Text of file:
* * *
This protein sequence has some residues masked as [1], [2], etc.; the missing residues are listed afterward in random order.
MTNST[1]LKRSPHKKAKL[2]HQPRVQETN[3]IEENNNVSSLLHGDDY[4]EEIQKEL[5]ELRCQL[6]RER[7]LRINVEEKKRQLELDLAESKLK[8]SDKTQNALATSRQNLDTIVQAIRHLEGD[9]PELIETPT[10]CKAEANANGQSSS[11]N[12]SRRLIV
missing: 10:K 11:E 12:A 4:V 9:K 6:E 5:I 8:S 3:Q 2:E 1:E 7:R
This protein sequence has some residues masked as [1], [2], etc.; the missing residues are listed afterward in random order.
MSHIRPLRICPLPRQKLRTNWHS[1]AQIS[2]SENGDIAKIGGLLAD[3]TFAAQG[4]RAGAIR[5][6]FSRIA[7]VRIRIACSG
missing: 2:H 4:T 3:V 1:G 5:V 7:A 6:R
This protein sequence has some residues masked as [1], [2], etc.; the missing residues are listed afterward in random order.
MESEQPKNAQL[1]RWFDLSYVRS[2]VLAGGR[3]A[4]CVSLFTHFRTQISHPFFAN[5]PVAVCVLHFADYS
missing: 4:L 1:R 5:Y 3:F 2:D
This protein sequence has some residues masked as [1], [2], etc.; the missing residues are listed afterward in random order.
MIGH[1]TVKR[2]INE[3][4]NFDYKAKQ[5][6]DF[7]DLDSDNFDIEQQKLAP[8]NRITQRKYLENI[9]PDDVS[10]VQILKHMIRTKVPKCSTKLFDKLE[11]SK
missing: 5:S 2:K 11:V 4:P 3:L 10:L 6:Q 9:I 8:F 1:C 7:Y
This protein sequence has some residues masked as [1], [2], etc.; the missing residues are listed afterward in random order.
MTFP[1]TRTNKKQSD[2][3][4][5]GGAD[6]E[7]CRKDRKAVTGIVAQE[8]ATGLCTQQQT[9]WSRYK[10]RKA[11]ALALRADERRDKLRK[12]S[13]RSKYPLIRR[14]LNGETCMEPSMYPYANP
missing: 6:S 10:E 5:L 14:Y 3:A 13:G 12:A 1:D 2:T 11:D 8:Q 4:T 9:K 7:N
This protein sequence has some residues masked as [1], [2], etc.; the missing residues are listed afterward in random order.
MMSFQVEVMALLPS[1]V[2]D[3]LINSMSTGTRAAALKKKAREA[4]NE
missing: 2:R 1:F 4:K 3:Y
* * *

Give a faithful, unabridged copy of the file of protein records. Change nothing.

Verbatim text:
This protein sequence has some residues masked as [1], [2], etc.; the missing residues are listed afterward in random order.
MTNST[1]LKRSPHKKAKL[2]HQPRVQETN[3]IEENNNVSSLLHGDDY[4]EEIQKEL[5]ELRCQL[6]RER[7]LRINVEEKKRQLELDLAESKLK[8]SDKTQNALATSRQNLDTIVQAIRHLEGD[9]PELIETPT[10]CKAEANANGQSSS[11]N[12]SRRLIV
missing: 10:K 11:E 12:A 4:V 9:K 6:E 5:I 8:S 3:Q 2:E 1:E 7:R
This protein sequence has some residues masked as [1], [2], etc.; the missing residues are listed afterward in random order.
MSHIRPLRICPLPRQKLRTNWHS[1]AQIS[2]SENGDIAKIGGLLAD[3]TFAAQG[4]RAGAIR[5][6]FSRIA[7]VRIRIACSG
missing: 2:H 4:T 3:V 1:G 5:V 7:A 6:R
This protein sequence has some residues masked as [1], [2], etc.; the missing residues are listed afterward in random order.
MESEQPKNAQL[1]RWFDLSYVRS[2]VLAGGR[3]A[4]CVSLFTHFRTQISHPFFAN[5]PVAVCVLHFADYS
missing: 4:L 1:R 5:Y 3:F 2:D
This protein sequence has some residues masked as [1], [2], etc.; the missing residues are listed afterward in random order.
MIGH[1]TVKR[2]INE[3][4]NFDYKAKQ[5][6]DF[7]DLDSDNFDIEQQKLAP[8]NRITQRKYLENI[9]PDDVS[10]VQILKHMIRTKVPKCSTKLFDKLE[11]SK
missing: 5:S 2:K 11:V 4:P 3:L 10:L 6:Q 9:I 8:F 1:C 7:Y
This protein sequence has some residues masked as [1], [2], etc.; the missing residues are listed afterward in random order.
MTFP[1]TRTNKKQSD[2][3][4][5]GGAD[6]E[7]CRKDRKAVTGIVAQE[8]ATGLCTQQQT[9]WSRYK[10]RKA[11]ALALRADERRDKLRK[12]S[13]RSKYPLIRR[14]LNGETCMEPSMYPYANP
missing: 6:S 10:E 5:L 14:Y 3:A 13:G 12:A 1:D 2:T 11:D 8:Q 4:T 9:K 7:N
This protein sequence has some residues masked as [1], [2], etc.; the missing residues are listed afterward in random order.
MMSFQVEVMALLPS[1]V[2]D[3]LINSMSTGTRAAALKKKAREA[4]NE
missing: 2:R 1:F 4:K 3:Y